Monsanto is also the world’s largest manufacturer of synthetic bovine growth hormone, injected into cows in order to stimulate greater milk production. The widespread pressure by the company to use the chemical and the subsequent measures taken by Monsanto to suppress information regarding the potential health risks sparked uproar among American farmers.
When dairy producers that did not use Monsanto’s products began labeling their products as “Hormone Free” or “Organic”, Monsanto slapped them with a lawsuit as recently as 2008, claiming the labels amounted to negative advertising against hormone-produced milk.
Director of corporate communications for Monsanto, Phil Angell, summed up Monsanto’s take on the issue in a report by food author Michael Pollan for New York Times Magazine in 1998: “Monsanto should not have to vouch for the safety of biotech food. Our interest is in selling as much of it as possible. Assuring its safety is FDA’s job.”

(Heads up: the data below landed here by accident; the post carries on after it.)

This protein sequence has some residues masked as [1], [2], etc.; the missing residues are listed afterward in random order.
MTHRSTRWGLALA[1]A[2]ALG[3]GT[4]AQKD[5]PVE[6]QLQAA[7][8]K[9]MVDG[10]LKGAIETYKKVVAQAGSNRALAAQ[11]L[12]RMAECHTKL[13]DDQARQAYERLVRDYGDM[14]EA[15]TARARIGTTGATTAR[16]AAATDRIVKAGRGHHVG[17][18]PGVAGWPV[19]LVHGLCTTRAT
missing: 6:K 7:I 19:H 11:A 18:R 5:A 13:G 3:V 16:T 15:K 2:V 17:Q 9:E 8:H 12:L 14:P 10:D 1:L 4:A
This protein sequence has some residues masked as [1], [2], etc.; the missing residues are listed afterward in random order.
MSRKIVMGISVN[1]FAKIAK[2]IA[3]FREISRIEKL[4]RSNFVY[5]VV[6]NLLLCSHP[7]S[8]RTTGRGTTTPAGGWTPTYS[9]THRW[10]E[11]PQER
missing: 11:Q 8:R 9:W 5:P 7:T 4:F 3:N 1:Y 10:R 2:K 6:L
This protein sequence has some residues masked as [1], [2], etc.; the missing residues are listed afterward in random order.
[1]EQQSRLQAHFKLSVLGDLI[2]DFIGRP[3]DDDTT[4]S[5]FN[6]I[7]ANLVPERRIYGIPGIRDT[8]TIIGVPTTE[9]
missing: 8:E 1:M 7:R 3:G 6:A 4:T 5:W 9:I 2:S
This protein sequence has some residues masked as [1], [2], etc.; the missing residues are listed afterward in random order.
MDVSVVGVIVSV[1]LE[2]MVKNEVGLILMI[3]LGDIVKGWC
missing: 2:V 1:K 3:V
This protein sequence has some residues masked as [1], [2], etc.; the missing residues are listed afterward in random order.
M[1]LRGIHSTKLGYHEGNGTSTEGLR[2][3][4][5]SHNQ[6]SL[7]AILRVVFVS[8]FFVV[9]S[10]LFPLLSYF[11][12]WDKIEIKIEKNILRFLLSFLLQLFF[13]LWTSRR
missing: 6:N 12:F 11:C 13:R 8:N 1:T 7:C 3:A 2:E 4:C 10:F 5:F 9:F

Michael Taylor, a former attorney for the US Department of Agriculture and lobbyist for Monsanto, was recently appointed to a federal role as the deputy commissioner for foods at the United States Food and Drug Administration (FDA). Since then, the FDA shot down requests from consumer protection groups to label genetically modified products as such. With a White House-Monsanto connection already established with the appointment of Taylor, PEER and others are interested in what other ties could exist between the two.
Heck, readers. There ought to be something a verbose man such as myself could think of to say about all this. I’d do it, too, if I could think of something.
Maybe I could point out those pointee-heads working three shifts in the Monsanto laboratories would call themselves ‘scientists’ if someone asked what they are. Same as the folks over at CERN.
Or maybe I could just ask the reasonable question: “Do you honestly believe one of the two breeds of foxes guarding the hen house is going to leave more feathers lying around when the dust settles?”